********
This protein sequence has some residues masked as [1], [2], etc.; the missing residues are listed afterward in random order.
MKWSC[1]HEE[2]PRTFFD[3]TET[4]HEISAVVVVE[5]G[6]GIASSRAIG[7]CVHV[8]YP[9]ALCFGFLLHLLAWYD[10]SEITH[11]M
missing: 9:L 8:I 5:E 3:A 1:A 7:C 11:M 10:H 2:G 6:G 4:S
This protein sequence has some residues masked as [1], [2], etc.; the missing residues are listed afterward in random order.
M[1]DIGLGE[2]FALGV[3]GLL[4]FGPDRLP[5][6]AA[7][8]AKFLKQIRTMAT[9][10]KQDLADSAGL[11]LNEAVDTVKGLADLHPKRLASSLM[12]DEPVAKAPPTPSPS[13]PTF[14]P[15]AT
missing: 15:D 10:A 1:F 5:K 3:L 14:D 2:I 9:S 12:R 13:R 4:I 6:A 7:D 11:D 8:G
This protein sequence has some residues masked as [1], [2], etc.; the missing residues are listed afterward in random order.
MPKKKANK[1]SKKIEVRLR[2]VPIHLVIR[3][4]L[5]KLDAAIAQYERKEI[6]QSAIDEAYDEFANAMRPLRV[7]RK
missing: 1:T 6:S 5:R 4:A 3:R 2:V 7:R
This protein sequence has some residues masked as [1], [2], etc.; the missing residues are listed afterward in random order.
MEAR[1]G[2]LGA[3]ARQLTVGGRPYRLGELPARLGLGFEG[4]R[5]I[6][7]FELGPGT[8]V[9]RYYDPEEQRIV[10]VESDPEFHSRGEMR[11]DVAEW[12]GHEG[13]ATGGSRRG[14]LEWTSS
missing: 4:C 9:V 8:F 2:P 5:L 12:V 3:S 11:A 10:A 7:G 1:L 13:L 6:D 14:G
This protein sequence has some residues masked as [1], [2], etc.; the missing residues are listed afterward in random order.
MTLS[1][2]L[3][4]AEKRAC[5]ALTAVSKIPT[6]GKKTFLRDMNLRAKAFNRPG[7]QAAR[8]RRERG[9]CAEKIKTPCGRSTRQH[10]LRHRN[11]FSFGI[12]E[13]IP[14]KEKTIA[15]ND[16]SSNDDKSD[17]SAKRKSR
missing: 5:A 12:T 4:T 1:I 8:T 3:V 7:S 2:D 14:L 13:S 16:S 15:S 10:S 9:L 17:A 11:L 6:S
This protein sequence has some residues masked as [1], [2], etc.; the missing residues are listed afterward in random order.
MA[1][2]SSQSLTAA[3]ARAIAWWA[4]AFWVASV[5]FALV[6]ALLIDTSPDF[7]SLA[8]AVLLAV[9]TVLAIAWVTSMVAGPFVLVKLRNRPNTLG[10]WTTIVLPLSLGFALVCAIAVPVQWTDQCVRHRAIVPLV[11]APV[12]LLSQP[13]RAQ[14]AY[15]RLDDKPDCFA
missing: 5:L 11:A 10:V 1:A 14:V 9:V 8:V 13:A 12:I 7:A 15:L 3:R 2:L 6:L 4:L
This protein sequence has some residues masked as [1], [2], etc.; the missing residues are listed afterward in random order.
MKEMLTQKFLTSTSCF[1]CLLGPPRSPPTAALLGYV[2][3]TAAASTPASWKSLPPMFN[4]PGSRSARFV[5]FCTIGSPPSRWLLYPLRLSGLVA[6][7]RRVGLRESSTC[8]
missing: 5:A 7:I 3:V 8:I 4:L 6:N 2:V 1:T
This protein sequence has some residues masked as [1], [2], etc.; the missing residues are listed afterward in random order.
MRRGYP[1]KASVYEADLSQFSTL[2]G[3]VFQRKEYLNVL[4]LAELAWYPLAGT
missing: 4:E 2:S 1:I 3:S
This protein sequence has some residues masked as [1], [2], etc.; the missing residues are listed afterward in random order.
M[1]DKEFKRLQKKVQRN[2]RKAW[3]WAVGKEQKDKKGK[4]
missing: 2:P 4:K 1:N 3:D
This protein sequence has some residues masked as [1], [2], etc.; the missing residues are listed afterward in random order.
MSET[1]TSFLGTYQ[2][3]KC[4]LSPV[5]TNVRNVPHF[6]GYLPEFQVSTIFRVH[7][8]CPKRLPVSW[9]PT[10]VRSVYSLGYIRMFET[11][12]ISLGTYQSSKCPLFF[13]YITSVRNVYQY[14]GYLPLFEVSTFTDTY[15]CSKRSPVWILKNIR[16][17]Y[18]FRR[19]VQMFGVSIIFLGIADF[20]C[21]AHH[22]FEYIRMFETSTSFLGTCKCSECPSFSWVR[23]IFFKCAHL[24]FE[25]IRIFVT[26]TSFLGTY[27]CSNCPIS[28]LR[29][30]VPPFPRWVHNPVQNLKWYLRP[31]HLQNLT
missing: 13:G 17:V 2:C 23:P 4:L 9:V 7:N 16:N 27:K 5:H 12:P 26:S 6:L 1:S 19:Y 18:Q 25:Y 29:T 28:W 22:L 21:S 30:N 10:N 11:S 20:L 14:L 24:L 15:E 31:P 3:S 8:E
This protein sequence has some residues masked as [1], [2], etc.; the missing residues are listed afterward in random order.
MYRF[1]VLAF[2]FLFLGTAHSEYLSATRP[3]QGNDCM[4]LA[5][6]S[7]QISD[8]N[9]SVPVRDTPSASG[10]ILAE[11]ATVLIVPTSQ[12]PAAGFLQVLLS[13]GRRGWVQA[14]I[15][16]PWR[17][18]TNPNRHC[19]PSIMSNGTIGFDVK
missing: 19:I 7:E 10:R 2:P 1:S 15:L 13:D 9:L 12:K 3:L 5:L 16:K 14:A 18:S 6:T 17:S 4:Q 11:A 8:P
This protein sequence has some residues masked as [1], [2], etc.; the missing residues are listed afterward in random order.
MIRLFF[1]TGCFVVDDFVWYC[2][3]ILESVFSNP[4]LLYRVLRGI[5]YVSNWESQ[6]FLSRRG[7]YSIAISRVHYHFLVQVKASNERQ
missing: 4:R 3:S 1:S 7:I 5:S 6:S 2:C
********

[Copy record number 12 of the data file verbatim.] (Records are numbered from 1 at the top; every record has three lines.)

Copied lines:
This protein sequence has some residues masked as [1], [2], etc.; the missing residues are listed afterward in random order.
MIRLFF[1]TGCFVVDDFVWYC[2][3]ILESVFSNP[4]LLYRVLRGI[5]YVSNWESQ[6]FLSRRG[7]YSIAISRVHYHFLVQVKASNERQ
missing: 4:R 3:S 1:S 7:I 5:S 6:S 2:C